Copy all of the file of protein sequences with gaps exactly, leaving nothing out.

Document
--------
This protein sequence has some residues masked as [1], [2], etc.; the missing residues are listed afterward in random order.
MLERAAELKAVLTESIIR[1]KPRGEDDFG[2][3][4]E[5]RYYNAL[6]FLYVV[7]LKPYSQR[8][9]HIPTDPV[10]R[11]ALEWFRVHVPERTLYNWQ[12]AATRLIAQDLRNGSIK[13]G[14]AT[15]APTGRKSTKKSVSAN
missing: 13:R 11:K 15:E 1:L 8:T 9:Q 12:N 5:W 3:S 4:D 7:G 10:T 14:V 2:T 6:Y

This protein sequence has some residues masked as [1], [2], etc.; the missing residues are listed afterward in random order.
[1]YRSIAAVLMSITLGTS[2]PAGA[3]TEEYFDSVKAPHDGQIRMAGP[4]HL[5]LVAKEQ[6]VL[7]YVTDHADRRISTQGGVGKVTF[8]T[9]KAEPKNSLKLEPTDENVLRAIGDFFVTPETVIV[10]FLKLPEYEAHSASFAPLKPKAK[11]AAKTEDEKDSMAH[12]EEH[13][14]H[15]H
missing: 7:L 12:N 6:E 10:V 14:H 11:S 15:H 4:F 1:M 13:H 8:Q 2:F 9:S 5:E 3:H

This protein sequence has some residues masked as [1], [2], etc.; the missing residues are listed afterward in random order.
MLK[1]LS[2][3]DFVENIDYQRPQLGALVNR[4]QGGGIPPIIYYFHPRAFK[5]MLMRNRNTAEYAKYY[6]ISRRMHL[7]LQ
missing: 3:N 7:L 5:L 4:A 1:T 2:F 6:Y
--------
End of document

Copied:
This protein sequence has some residues masked as [1], [2], etc.; the missing residues are listed afterward in random order.
MLERAAELKAVLTESIIR[1]KPRGEDDFG[2][3][4]E[5]RYYNAL[6]FLYVV[7]LKPYSQR[8][9]HIPTDPV[10]R[11]ALEWFRVHVPERTLYNWQ[12]AATRLIAQDLRNGSIK[13]G[14]AT[15]APTGRKSTKKSVSAN
missing: 13:R 11:K 15:E 1:L 8:T 9:Q 12:N 5:W 3:S 4:D 7:G 10:T 14:V 2:T 6:Y

This protein sequence has some residues masked as [1], [2], etc.; the missing residues are listed afterward in random order.
[1]YRSIAAVLMSITLGTS[2]PAGA[3]TEEYFDSVKAPHDGQIRMAGP[4]HL[5]LVAKEQ[6]VL[7]YVTDHADRRISTQGGVGKVTF[8]T[9]KAEPKNSLKLEPTDENVLRAIGDFFVTPETVIV[10]FLKLPEYEAHSASFAPLKPKAK[11]AAKTEDEKDSMAH[12]EEH[13][14]H[15]H
missing: 7:L 12:N 6:E 10:V 14:H 11:S 15:H 4:F 1:M 13:H 8:Q 2:F 9:S 5:E 3:H

This protein sequence has some residues masked as [1], [2], etc.; the missing residues are listed afterward in random order.
MLK[1]LS[2][3]DFVENIDYQRPQLGALVNR[4]QGGGIPPIIYYFHPRAFK[5]MLMRNRNTAEYAKYY[6]ISRRMHL[7]LQ
missing: 3:N 7:L 5:L 4:A 1:T 2:F 6:Y